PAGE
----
Wall Street took its greatest tumble since May, with the S&P 500 closing down 1.7 percent over a number of jitters, including China’s sputtering real estate market and the phasing out of stimulus measures in the U.S.
Democrats vowed to continue their efforts to grant legal status to millions of undocumented immigrants after a top Senate official rejected their bid to include it in their $3.5 trillion social policy bill.
The U.N. General Assembly session will commandeer attention with a lineup of leader speeches starting on Tuesday. Here’s a preview.
Around the World
Paul Rusesabagina, whose story inspired the movie “Hotel Rwanda,” was sentenced to 25 years in prison after being found guilty of forming and funding a terrorist group. Human rights advocates denounced the case as a sham meant to silence critics of Rwanda’s president.
Voters in Canada have taken to the polls after Justin Trudeau called an election two years ahead of schedule. Preliminary results suggest that he will remain in power even as his party failed to regain a majority.
Haitians deported from the U.S. have been returned to a country in crisis that they barely recognize — often, they say, without a hearing.
Russia’s ruling party retained a two-thirds majority and claimed a sweeping victory in a nationwide parliamentary election despite recording approval ratings below 30 percent in recent polls. Opposition leaders cried foul.
What Else Is Happening
NASA has chosen the Nobile crater near the moon’s south pole to seek frozen water that will be essential to future astronaut missions.
Royal Dutch Shell has sold its oil and gas production in West Texas for $9.5 billion in cash — the latest sign that it, like other European oil companies, is under pressure to move from oil and gas production to cleaner energy in response to concerns about climate change.
A Morning Read
Abortions have been legal in Spain since 2010, but many physicians who call themselves “conscientious objectors” refuse to perform them, forcing women to travel long distances to have one.
“The doctors try to convince you that you don’t love your child for wanting an abortion,” said one woman who had to go to another region to end her pregnancy. “It felt like I was doing something clandestine.” In five of Spain’s 17 regions, no public hospital offers abortions.
ARTS AND IDEAS
Your guide to culture this fall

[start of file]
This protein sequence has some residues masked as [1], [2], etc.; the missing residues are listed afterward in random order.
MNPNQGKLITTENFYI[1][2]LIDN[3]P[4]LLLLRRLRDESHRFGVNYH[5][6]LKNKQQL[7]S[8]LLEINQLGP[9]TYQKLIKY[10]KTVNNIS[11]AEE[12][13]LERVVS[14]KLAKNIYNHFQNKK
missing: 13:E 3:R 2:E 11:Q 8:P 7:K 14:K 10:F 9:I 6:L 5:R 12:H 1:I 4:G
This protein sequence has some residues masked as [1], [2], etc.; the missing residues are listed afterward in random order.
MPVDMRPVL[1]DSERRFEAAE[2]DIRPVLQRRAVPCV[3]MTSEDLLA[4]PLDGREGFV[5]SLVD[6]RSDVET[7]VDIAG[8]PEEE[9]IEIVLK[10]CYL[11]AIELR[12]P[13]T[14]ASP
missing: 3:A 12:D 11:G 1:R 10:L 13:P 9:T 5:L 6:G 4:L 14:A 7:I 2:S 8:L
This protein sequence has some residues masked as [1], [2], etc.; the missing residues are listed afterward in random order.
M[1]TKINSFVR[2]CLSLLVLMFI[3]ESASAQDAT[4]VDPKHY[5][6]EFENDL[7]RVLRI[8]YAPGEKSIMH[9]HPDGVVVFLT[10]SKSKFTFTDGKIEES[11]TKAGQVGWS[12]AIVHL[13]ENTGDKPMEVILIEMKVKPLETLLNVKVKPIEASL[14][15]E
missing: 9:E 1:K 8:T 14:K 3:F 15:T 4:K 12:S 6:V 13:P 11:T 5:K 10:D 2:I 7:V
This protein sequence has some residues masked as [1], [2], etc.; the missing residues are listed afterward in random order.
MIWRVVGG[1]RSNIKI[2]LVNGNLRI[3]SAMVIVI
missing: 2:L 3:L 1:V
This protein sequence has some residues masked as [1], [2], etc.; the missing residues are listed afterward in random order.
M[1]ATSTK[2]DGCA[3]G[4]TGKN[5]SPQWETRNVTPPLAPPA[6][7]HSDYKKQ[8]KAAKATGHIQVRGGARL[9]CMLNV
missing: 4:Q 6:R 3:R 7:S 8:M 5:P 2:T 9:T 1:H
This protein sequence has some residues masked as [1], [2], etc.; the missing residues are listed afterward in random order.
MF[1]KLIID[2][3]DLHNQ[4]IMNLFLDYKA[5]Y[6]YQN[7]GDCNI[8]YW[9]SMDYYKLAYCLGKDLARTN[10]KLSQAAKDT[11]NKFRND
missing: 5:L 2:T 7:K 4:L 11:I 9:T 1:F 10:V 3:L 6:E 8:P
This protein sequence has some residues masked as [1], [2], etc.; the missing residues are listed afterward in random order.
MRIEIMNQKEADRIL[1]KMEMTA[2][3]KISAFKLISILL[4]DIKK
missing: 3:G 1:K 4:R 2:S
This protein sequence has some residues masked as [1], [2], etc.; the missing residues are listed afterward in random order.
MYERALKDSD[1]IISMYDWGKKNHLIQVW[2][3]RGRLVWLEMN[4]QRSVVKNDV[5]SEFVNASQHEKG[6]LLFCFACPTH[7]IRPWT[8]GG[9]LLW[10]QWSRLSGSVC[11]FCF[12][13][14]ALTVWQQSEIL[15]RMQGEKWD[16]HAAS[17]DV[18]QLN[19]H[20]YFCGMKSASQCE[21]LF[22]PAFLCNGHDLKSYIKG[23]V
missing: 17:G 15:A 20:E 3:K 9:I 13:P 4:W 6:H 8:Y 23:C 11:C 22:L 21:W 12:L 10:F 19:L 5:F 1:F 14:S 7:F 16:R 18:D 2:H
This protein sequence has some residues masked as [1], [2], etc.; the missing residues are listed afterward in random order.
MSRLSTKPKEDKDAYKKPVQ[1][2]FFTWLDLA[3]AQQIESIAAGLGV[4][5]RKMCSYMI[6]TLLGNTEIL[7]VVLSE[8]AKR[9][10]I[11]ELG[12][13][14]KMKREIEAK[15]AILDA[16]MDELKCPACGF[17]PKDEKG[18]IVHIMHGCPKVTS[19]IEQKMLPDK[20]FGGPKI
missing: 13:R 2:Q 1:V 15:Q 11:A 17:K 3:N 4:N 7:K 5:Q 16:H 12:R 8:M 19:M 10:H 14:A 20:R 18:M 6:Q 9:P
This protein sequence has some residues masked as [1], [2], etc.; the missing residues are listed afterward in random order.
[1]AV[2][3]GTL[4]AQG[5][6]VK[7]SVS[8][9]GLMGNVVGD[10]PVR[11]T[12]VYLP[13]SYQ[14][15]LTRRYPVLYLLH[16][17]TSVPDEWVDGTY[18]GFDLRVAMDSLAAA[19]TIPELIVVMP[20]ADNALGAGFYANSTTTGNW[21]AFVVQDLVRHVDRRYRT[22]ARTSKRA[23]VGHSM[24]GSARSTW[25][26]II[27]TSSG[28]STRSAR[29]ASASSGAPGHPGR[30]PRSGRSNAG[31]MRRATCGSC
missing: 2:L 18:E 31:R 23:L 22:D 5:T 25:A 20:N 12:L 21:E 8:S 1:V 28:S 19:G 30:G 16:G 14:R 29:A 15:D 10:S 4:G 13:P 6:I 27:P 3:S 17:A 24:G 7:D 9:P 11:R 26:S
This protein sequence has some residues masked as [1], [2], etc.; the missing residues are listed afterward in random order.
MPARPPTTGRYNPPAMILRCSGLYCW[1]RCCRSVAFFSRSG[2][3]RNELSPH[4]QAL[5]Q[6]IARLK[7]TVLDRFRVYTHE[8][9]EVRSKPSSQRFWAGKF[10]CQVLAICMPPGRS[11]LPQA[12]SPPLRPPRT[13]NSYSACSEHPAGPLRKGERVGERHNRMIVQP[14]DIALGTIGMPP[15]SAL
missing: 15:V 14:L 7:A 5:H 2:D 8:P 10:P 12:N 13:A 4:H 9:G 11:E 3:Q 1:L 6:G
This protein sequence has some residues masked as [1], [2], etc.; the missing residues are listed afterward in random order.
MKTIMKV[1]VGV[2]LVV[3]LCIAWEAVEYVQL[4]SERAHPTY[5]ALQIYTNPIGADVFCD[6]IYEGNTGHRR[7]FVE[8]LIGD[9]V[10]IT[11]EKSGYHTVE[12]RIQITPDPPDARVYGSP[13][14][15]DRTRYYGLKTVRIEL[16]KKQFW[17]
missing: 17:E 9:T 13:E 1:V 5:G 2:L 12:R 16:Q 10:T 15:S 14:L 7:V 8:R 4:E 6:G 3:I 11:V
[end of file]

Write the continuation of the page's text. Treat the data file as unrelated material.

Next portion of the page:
Navigate the new season across the arts world with help from Times critics and writers.
Theater: In the West End of London, adaptations of “Frozen” and “Back to the Future: The Musical” are sure to please fans of the original movies. And here are our picks for this season’s shows on Broadway and beyond.
Pop and jazz: Expect the reunion of disco legends Abba, an intergenerational collaboration between Lady Gaga and Tony Bennett and the arrival of a slate of buzzy newcomers. Here are 66 albums, concerts and festivals to look out for — and, in the meantime, five songs to listen to now.
Classical music: The theater director Wajdi Mouawad makes his Paris Opera debut with George Enescu’s “Oedipe.” In New York, forthcoming highlights include the pianist Daniil Trifonov at Carnegie Hall and Terence Blanchard’s “Fire Shut Up in My Bones” at the Metropolitan Opera, its first work by a Black composer.
Film: Look for would-be blockbusters (“Dune,” “No Time to Die”), art-house hopefuls (“Spencer,” “Flee”) and more in this list of over 125 upcoming movies.
Television: Fall programming returns in earnest after last year’s pandemic wipeout. Here are 31 shows to watch including reboots, serial-killer series and star-studded dramas.
PLAY, WATCH, EAT
What to Cook
Chicken steam roast is a centerpiece at Pakistani weddings, but it’s also become a dinnertime staple. Here’s how to make it at home.
What to Read
In “The Book of Form and Emptiness,” Ruth Ozeki’s parable of consumerism, the characters are so preoccupied with material possessions that objects come to life all around them.
A Times Classic
How to clean your filthy laptop.
Now Time to Play
Here’s today’s Mini Crossword, and a clue: Beginning of a joke (five letters).
And here is the Spelling Bee.
You can find all our puzzles here.
That’s it for today’s briefing. Thanks for joining me. — Natasha
P.S. Amy Fiscus, The Times’s national security editor and a deputy Washington bureau chief, is joining the team at The Morning newsletter.
The latest episode of “The Daily” is about one family’s desperate fight against the Dixie fire in California.
You can reach Natasha and the team at firstname.lastname@example.org.
Source: Read Full Article